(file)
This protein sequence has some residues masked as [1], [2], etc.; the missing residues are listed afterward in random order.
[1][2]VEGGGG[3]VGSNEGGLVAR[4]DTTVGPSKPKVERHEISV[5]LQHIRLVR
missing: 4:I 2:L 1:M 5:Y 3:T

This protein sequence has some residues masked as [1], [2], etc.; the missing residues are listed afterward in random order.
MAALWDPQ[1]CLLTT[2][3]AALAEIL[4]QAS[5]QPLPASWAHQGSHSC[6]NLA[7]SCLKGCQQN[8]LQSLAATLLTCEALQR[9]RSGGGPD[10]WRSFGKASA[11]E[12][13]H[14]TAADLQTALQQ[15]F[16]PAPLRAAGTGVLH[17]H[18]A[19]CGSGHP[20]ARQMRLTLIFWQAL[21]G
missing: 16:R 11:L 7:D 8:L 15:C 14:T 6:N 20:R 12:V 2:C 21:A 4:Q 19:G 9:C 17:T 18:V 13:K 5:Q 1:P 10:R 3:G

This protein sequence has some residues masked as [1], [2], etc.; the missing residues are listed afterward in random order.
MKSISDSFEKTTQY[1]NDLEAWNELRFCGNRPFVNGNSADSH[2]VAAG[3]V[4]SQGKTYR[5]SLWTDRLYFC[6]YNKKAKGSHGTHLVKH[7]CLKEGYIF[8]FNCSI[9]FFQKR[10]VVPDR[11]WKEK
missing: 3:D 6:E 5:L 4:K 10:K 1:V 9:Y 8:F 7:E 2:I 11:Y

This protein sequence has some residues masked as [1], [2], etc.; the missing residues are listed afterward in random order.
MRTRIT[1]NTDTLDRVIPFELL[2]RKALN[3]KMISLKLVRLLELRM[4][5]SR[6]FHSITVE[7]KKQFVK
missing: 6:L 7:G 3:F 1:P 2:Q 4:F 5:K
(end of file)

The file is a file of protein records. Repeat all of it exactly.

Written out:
This protein sequence has some residues masked as [1], [2], etc.; the missing residues are listed afterward in random order.
[1][2]VEGGGG[3]VGSNEGGLVAR[4]DTTVGPSKPKVERHEISV[5]LQHIRLVR
missing: 4:I 2:L 1:M 5:Y 3:T

This protein sequence has some residues masked as [1], [2], etc.; the missing residues are listed afterward in random order.
MAALWDPQ[1]CLLTT[2][3]AALAEIL[4]QAS[5]QPLPASWAHQGSHSC[6]NLA[7]SCLKGCQQN[8]LQSLAATLLTCEALQR[9]RSGGGPD[10]WRSFGKASA[11]E[12][13]H[14]TAADLQTALQQ[15]F[16]PAPLRAAGTGVLH[17]H[18]A[19]CGSGHP[20]ARQMRLTLIFWQAL[21]G
missing: 16:R 11:L 7:D 8:L 15:C 14:T 6:N 20:R 12:V 2:C 21:A 4:Q 19:G 9:C 17:T 18:V 13:K 5:Q 1:P 10:R 3:G

This protein sequence has some residues masked as [1], [2], etc.; the missing residues are listed afterward in random order.
MKSISDSFEKTTQY[1]NDLEAWNELRFCGNRPFVNGNSADSH[2]VAAG[3]V[4]SQGKTYR[5]SLWTDRLYFC[6]YNKKAKGSHGTHLVKH[7]CLKEGYIF[8]FNCSI[9]FFQKR[10]VVPDR[11]WKEK
missing: 3:D 6:E 5:L 4:K 10:K 1:V 9:Y 8:F 7:E 2:I 11:Y

This protein sequence has some residues masked as [1], [2], etc.; the missing residues are listed afterward in random order.
MRTRIT[1]NTDTLDRVIPFELL[2]RKALN[3]KMISLKLVRLLELRM[4][5]SR[6]FHSITVE[7]KKQFVK
missing: 6:L 7:G 3:F 1:P 2:Q 4:F 5:K